NBA Stats - Home

The “statistical revolution” in basketball was started by nerds, embraced by bloggers, co-opted by front offices, and is now packaged in friendly charts and graphs. The site is comprehensive, easy to use, and pretty to look at. Check it out.

This is one of my favorite (PG rated) some ecards. Current or former iPhone owners can relate. Your apps are in a sense like players on a team. You have your team captain, the most important app. For most this would be either email or Facebook. And then you have the rest of your starting lineup: Alarm Clock, Maps, Twitter, Pinterest, Instagram, Safari. You also keep the second string around for when you’re traveling or killing time: Netflix, Yelp, Flight Tracker, Angry Birds, Draw Something.

How often do you use apps? Would you say you’re addicted? If you’re anything like the 762 smartphone owners surveyed in Apigee’s 2013 Mobile App Behavior survey then I bet you are. Of those surveyed, 82% said there are critical apps they can’t go without — not even for one day. Those include email (57%), Facebook (41%) and alarm clock apps (31%).

Curious about how much time you spend on apps on your phone? There are (of course) app’s out there that will actually monitor your app usage and supply you with all the horrifying details. But meantime, let’s see how smartphone owners across the U.S., UK, Germany, France and Spain use their apps:

2013Apigee_Infographic_02

As if brands didn’t need enough of a reason to build emotional connections with consumers in their 20s, an interesting article titled The Mysteriously Memorable 20s: Why do we remember more from young adulthood than from any other time of our lives?, reminds us of the importance that this meaningful stage of life plays in the construction of our identities and the way that we formulate our personal narratives.

ImageBuilding brand relationships during this crucial stage of identity formation by having even a small role in one of those integral memories of self-actualization can create extremely meaningful lifelong associations and loyalty. And if the ultimate mark of a successful brand is the ability to become so entwined in a consumer’s life that the brand has become a part of that consumer’s identity, then there is no time better than the 20s to be there with consumers as they define their self-image.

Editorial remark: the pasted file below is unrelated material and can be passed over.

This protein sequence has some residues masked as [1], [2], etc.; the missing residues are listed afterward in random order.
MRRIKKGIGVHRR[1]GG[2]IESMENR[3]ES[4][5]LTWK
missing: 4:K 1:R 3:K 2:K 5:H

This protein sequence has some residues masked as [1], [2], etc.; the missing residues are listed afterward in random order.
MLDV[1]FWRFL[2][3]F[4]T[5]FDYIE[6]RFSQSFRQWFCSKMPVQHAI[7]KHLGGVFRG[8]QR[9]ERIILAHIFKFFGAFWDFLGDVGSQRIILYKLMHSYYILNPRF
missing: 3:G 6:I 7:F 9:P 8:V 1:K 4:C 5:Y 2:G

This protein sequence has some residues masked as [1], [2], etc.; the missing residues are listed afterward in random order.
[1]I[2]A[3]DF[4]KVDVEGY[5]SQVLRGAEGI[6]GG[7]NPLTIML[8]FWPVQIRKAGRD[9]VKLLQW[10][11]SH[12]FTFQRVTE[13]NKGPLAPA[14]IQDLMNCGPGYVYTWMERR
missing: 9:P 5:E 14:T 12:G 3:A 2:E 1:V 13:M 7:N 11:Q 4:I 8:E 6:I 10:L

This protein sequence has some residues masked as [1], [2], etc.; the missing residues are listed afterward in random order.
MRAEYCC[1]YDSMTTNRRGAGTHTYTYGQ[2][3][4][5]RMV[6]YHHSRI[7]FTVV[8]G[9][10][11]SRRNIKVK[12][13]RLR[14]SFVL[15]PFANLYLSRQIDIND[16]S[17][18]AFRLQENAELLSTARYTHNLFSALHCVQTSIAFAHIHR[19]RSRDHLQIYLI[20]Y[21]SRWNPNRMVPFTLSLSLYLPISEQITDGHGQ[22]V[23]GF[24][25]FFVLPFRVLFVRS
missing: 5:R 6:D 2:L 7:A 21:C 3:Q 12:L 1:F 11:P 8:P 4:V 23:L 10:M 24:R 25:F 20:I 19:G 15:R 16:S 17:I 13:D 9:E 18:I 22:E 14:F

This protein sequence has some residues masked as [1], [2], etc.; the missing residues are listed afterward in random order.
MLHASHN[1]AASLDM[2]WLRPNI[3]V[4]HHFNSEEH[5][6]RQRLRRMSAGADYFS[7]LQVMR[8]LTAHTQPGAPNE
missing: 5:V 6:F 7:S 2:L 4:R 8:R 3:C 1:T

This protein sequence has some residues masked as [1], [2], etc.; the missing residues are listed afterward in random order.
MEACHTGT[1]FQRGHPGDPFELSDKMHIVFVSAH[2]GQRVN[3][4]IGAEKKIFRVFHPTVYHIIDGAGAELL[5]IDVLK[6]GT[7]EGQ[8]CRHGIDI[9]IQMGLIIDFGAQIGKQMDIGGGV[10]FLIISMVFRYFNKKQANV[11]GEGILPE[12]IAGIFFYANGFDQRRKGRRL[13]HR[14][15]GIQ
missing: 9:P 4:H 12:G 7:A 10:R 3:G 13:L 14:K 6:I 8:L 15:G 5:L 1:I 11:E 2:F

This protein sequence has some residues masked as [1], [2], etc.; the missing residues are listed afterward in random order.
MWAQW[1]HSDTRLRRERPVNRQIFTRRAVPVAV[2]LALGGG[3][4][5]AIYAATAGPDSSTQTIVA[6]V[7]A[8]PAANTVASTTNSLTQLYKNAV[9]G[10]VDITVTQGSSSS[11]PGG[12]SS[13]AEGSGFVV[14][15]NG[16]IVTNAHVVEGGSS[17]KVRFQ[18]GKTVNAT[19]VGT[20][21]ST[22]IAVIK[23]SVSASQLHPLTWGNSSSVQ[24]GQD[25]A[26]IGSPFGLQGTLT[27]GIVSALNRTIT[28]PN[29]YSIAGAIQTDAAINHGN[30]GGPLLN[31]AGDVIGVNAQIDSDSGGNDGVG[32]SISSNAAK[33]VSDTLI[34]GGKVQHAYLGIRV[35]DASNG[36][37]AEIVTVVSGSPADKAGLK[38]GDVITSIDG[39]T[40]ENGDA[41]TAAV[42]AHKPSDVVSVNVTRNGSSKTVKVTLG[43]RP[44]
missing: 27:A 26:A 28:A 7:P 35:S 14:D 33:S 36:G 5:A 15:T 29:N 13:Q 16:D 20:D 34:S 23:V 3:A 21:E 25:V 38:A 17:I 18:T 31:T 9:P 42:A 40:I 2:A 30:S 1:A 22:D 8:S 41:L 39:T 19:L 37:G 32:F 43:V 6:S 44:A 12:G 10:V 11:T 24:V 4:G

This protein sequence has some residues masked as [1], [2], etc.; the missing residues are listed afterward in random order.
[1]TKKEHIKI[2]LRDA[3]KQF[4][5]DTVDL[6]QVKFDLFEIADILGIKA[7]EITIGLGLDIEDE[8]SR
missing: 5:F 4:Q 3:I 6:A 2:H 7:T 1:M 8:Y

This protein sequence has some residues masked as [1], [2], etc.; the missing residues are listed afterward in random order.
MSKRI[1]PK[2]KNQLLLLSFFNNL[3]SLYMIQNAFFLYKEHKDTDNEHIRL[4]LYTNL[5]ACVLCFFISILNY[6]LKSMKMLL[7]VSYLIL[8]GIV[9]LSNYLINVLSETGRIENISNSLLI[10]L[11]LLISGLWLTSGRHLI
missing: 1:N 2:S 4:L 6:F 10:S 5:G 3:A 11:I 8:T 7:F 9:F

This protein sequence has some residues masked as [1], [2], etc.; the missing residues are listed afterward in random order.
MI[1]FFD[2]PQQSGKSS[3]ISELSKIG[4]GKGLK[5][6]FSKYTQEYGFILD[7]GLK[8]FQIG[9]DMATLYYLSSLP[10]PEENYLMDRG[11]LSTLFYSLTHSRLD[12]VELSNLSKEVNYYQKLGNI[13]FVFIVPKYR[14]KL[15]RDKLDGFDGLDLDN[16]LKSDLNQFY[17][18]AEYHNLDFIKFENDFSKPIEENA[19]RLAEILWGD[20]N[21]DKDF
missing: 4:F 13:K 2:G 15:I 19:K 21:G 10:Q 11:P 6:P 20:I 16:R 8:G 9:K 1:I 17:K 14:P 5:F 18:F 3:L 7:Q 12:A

Another interesting issue that this article raises, especially for those that are in or entering their 20s, is that this period of life is not a time to be spent wondering “what if?” Memories, as the foundational aspect of our self-identification, are our most valuable possessions and the 20s are clearly an essential time for creating new and unique memories by exploring and experiencing life to its fullest.

So what are some of your most cherished memories from this formational period of life and are there any brands you associate with those memories? Do those brands play a role in your identity today and do you still have an affinity for those brands?

mzl.ucmlbqhf.175x175-75We often hear about technology’s double-edged sword: it’s intended to bring us closer together but more often than not, it distracts and disrupts us from making real human connections. As we continue the debate on technology’s role in facilitating honest and emotional communications, engineers, programmers, and designers are taking baby steps toward making technology feel more human.

Take for instance, the new free app from Rebtel: Re:Beat. This is the first app to take a function of the human body-the thud thud of a heartbeat-and turn it into a digital “love note.” The app works like this: the camera and flash function on a smartphone “senses” the beat of a person’s heart by measuring subtle changes in the color of their fingertip. Next, the rhythm is animated as an image of a beating heart. As a Valentine’s Day bonus, the app provides a couple of heart warming messages to send along with the personalized heartbeat.

Rebtel, one of the world’s largest mobile VoIP providers, designed the app as an homage to the everyday connections their services provide. According to the company “…sending your heartbeat to someone dear to you is a perfect way to express the depth of your love, especially if you’re not able to see them in person.”

Want to send a human connection in a digital package to your sweetie this Valentine’s Day? Here’s a link to the app. And from me to you, dear reader, Happy Valentine’s Day!